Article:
Jerry snapped his head up and looked at me funny. "That's not what I'm talking about. I'm talking about that man she married. The evil one. The one who woulda kilt her. That James Thornton."

What?

Within a minute, Jerry is crying, telling me the story of how James used to make Grace walk while he drove the car, and said cruel things to her and made her cry. Sometimes he even hit her, and she'd come running back home, to Mama and to Daddy and to him. He was twenty three then. Twenty four when she died.

As Jerry tells me, the tears run down his face, through the uneven patches of whiskers, falling off his chin onto his church shirt.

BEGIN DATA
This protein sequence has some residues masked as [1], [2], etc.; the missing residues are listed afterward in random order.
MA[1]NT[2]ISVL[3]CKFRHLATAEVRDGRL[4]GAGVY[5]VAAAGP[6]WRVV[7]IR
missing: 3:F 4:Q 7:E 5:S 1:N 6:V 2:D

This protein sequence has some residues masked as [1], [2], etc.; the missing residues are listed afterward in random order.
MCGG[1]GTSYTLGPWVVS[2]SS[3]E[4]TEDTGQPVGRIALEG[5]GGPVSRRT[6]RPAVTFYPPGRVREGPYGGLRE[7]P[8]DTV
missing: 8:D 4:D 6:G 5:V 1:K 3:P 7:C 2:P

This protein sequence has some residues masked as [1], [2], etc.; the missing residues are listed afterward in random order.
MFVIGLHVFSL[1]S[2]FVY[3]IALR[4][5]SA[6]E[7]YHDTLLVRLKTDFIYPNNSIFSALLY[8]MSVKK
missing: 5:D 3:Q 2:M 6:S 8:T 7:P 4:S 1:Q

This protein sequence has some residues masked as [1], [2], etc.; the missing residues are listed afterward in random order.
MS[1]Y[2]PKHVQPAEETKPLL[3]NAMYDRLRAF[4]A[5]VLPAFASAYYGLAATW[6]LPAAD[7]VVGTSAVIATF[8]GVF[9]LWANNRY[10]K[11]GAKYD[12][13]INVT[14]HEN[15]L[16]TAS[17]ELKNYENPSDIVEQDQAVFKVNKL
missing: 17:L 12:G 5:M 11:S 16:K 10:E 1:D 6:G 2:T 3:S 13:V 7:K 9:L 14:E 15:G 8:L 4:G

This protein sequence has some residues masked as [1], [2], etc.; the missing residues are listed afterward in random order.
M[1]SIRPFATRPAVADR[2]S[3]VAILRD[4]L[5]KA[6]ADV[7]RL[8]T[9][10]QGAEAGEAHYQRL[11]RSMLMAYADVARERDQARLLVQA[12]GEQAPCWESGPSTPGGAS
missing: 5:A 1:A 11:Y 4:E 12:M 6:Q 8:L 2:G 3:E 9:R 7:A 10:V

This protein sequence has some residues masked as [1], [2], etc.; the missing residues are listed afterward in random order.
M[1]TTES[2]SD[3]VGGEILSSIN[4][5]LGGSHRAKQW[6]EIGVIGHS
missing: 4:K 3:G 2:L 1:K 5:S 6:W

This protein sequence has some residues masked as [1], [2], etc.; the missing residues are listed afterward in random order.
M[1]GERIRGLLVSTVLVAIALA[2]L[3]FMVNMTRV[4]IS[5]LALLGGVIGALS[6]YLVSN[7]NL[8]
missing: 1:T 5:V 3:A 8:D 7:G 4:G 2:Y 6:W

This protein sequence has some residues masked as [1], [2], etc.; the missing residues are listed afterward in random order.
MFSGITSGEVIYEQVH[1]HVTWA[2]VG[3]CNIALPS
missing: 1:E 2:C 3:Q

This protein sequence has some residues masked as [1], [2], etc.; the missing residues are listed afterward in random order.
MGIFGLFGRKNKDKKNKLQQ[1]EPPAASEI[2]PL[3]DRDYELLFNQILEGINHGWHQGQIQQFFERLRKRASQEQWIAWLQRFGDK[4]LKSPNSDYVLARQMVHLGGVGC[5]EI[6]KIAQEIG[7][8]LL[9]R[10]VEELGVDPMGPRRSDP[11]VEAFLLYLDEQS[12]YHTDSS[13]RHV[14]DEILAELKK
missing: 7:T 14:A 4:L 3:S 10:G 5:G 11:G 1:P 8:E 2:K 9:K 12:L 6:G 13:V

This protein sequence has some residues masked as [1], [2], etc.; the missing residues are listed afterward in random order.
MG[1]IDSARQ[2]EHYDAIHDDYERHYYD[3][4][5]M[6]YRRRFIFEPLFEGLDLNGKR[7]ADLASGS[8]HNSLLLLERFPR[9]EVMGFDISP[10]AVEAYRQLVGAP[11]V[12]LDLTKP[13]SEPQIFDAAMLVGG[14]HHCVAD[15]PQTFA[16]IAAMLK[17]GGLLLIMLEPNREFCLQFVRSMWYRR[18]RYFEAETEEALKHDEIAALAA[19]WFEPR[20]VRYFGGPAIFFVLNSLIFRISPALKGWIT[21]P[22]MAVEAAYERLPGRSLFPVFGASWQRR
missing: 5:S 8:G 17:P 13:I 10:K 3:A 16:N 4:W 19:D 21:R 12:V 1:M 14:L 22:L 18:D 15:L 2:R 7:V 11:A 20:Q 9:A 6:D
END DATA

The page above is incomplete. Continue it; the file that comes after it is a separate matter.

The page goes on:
"She'd run away time after time, but she'd always go back. Cept'n that last time James Thornton tried to come get her. Daddy looked out the window and saw James Thornton's car and said, 'Ain't no way he's getting her back. Over my dead body.' He pointed the gun at the car but it jammed. And there comes James Thornton, out of the car, storming across the yard. Daddy told Mama, he said, 'Mama, get me the hammer.'"

Jerry stopped for a moment to get a dirty dishtowel from inside and blow his nose on it. "You should have seen it. Daddy smacked him in the head and he fell just like a tree falling down. BOOM! Right on the floor. One of my shoes was under him. I remember that. James Thornton fell on one of my shoes."
"After he got out of the hospital he never bothered her again. But you know what? She died the next year anyway."
Jerry took a deep breath and then looked at me.